Rio Tinto (LSE: RIO), the world’s largest iron ore miner, posted respectable results and a massive dividend last month. With my discretionary income anticipated to decline in the present high-inflation climate, I’ll go through why I’m thinking of adding Rio Tinto shares to my portfolio as a way to earn passive income.
A dividend yield that beats inflation
As energy and food costs continue to surge, inflation is likely to rise further in April. Rio Tinto declared an astronomical 8.8% dividend yield ($10.40 per share) during its results call, while the Bank of England expects inflation to peak at 7.25%. Dividend yields decrease as the stock price rises, but if I were to acquire the stock at its current price, this would outperform the predicted inflation rate. As a result, I think the commodity giant would be a good addition to my portfolio.
Even though many experts expect Rio Tinto’s growth to slow in the short-to-medium term, I remain optimistic about the company’s potential to at least continue its present trajectory. The majority of its revenue comes from China, the world’s greatest producer of iron ore (57.2%).
Rio Tinto hopes to profit from the robust economic resurgence following Covid since China is a rising market with space to grow in the manufacturing sector. Following a recession, many countries tend to invest extensively in manufacturing, and China will be no exception. Positive official manufacturing production data, which have increased every month since April 2020, have further encouraged this mood.
Furthermore, if the price of iron ore continues to crawl back up around $150 per Dry Metric Ton, a bullish commodity market will aid profit margins for the foreseeable future. It’s also worth mentioning that Rio’s stock is now selling at a discount to its all-time high of 13%. With a price-to-earnings (P/E) ratio of 6.63, the stock has the potential to rise in the months running up to its ex-dividend date in April.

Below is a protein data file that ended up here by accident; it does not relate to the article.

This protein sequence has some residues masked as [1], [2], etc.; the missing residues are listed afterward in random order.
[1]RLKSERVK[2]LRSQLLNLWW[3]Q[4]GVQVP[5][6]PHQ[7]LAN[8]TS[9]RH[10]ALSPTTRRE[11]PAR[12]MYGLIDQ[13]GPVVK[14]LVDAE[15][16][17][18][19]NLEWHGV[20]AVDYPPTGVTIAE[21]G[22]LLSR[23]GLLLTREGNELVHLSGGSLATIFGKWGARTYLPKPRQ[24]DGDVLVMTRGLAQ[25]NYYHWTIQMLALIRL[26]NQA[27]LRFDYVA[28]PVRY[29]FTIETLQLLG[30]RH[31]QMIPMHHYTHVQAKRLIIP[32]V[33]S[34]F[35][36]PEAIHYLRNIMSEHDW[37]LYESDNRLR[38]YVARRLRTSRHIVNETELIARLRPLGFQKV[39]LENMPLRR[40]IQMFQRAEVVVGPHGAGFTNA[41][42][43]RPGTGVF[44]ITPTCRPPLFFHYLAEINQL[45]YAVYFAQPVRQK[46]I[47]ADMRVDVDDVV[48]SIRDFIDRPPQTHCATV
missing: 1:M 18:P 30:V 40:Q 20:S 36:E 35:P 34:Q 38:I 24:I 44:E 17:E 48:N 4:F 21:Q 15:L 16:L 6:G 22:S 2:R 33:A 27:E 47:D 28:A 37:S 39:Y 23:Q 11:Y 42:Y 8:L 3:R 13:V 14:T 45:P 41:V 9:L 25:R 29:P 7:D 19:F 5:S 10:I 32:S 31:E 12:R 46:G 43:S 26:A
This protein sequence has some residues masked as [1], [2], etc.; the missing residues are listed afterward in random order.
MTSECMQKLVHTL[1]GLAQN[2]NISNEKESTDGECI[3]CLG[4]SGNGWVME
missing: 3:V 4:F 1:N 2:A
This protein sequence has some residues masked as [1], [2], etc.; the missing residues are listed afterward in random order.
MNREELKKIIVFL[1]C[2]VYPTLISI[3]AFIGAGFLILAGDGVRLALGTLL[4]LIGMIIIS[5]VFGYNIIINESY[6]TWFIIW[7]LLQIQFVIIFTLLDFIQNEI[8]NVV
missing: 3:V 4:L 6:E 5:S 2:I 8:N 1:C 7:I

Despite all of the advantages of purchasing Rio Tinto, there are a few risks linked to the company’s stock. For one thing, many analysts believe the dividend could decline over the next three years as a result of weaker economic growth and higher processing costs. This could wipe out any special dividend and force Rio Tinto to revert to its ordinary dividend yield of around 5%. Increasing energy and labour expenses have already put a ceiling on the company’s earnings potential in 2021, according to the company’s results report.
Furthermore, Rio Tinto’s profit margins will be influenced by the price of iron ore, which might fall as low as it did in late 2021.
Nonetheless, I’m contemplating adding Rio to my portfolio while keeping an eye on the macroeconomic situation leading up to the ex-dividend date.
James Reynolds has no position in any of the shares mentioned. The Motley Fool UK has no position in any of the shares mentioned. Views expressed on the companies mentioned in this article are those of the writer and therefore may differ from the official recommendations we make in our subscription services such as Share Advisor, Hidden Winners and Pro. Here at The Motley Fool we believe that considering a diverse range of insights makes us better investors.